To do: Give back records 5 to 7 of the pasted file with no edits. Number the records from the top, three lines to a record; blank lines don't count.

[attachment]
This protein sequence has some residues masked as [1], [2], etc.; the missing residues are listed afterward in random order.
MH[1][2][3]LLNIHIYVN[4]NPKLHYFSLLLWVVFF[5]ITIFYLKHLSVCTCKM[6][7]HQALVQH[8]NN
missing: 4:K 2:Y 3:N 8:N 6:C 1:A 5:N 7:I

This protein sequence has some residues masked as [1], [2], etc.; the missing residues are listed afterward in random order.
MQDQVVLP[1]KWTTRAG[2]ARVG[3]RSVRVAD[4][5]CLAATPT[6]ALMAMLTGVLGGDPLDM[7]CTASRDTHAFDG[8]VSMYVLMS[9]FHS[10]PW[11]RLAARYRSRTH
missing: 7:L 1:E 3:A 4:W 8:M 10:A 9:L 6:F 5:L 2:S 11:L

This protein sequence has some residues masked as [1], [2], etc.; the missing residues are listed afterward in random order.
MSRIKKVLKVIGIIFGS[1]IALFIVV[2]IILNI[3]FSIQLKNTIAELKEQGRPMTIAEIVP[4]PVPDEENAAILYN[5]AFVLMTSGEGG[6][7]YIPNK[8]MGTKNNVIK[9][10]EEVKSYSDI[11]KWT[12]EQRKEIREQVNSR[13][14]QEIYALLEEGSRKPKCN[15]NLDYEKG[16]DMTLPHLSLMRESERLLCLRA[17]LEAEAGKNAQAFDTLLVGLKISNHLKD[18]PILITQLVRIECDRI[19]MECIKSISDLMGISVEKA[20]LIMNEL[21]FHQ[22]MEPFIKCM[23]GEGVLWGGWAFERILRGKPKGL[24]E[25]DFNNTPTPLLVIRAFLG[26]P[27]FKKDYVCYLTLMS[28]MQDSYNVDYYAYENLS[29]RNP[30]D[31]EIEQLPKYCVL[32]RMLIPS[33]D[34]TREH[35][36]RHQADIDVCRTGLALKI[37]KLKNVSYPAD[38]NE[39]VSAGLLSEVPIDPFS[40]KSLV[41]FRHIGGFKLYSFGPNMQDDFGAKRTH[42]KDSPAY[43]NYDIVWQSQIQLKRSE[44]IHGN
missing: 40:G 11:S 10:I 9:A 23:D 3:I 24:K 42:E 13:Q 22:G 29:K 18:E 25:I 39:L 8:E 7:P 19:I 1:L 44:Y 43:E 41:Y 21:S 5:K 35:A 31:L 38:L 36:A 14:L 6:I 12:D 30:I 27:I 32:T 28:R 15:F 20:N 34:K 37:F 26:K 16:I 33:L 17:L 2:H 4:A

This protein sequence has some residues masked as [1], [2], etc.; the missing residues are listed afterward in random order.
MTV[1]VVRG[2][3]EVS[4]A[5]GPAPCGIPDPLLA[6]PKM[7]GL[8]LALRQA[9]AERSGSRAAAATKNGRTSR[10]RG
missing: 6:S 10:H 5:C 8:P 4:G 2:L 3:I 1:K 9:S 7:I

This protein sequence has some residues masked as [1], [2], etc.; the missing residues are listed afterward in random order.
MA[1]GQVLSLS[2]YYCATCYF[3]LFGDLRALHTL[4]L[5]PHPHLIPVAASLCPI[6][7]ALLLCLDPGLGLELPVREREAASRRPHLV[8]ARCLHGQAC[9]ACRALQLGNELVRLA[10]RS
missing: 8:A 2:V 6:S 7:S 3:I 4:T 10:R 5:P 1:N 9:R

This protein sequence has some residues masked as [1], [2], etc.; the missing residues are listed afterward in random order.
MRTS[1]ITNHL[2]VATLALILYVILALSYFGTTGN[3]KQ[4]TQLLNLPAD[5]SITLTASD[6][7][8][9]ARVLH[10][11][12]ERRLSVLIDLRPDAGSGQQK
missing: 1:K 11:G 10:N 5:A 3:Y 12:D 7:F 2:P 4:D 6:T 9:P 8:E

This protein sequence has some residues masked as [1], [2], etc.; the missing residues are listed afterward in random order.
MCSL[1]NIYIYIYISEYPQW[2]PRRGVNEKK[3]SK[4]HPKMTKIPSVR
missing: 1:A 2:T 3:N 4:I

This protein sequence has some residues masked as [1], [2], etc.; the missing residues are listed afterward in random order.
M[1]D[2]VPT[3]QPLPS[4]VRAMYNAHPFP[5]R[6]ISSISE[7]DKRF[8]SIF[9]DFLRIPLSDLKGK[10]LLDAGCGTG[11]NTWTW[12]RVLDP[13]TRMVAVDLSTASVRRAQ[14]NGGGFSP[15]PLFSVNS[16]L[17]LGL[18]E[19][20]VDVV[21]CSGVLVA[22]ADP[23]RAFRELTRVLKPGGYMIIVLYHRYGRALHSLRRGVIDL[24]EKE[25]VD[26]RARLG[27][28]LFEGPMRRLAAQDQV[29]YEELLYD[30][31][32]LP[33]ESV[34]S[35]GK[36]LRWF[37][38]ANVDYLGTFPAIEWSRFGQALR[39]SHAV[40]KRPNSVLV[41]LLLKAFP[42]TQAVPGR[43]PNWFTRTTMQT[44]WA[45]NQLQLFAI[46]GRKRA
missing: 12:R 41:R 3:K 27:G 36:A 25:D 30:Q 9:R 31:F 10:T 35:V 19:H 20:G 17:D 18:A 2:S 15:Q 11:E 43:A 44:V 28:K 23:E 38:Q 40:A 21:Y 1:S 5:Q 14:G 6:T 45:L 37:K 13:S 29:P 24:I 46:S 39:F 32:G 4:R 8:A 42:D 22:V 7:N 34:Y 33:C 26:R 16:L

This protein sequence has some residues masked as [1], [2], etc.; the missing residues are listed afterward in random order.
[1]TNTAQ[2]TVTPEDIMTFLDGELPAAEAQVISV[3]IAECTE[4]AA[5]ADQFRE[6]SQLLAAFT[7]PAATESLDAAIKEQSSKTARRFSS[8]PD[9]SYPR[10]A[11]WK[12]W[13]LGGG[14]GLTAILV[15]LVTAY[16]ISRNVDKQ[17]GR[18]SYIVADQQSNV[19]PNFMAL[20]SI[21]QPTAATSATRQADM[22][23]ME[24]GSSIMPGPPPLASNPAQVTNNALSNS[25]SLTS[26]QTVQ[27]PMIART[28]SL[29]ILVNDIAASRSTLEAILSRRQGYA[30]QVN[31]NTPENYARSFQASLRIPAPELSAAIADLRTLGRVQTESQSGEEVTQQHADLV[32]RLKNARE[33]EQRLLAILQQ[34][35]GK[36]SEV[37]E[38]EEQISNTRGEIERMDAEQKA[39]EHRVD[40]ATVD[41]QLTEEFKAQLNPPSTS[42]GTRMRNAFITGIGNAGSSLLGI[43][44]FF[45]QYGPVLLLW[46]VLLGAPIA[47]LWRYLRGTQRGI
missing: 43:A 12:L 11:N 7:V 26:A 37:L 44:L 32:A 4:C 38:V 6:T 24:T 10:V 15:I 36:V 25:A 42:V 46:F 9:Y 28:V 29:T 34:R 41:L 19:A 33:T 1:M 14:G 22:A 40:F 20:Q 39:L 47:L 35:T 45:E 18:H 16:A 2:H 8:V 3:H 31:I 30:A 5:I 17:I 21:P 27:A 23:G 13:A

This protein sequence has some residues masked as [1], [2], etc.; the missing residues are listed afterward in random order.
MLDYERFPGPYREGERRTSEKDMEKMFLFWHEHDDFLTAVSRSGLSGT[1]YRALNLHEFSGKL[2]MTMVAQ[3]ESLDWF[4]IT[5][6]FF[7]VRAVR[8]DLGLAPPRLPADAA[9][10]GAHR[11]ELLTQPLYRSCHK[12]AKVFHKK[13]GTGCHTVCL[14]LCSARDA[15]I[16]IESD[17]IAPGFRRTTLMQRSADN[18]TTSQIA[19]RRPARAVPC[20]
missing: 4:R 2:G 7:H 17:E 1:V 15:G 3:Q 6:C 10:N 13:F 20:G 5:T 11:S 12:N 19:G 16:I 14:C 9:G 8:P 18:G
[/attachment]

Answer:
This protein sequence has some residues masked as [1], [2], etc.; the missing residues are listed afterward in random order.
MA[1]GQVLSLS[2]YYCATCYF[3]LFGDLRALHTL[4]L[5]PHPHLIPVAASLCPI[6][7]ALLLCLDPGLGLELPVREREAASRRPHLV[8]ARCLHGQAC[9]ACRALQLGNELVRLA[10]RS
missing: 8:A 2:V 6:S 7:S 3:I 4:T 10:R 5:P 1:N 9:R

This protein sequence has some residues masked as [1], [2], etc.; the missing residues are listed afterward in random order.
MRTS[1]ITNHL[2]VATLALILYVILALSYFGTTGN[3]KQ[4]TQLLNLPAD[5]SITLTASD[6][7][8][9]ARVLH[10][11][12]ERRLSVLIDLRPDAGSGQQK
missing: 1:K 11:G 10:N 5:A 3:Y 12:D 7:F 2:P 4:D 6:T 9:P 8:E

This protein sequence has some residues masked as [1], [2], etc.; the missing residues are listed afterward in random order.
MCSL[1]NIYIYIYISEYPQW[2]PRRGVNEKK[3]SK[4]HPKMTKIPSVR
missing: 1:A 2:T 3:N 4:I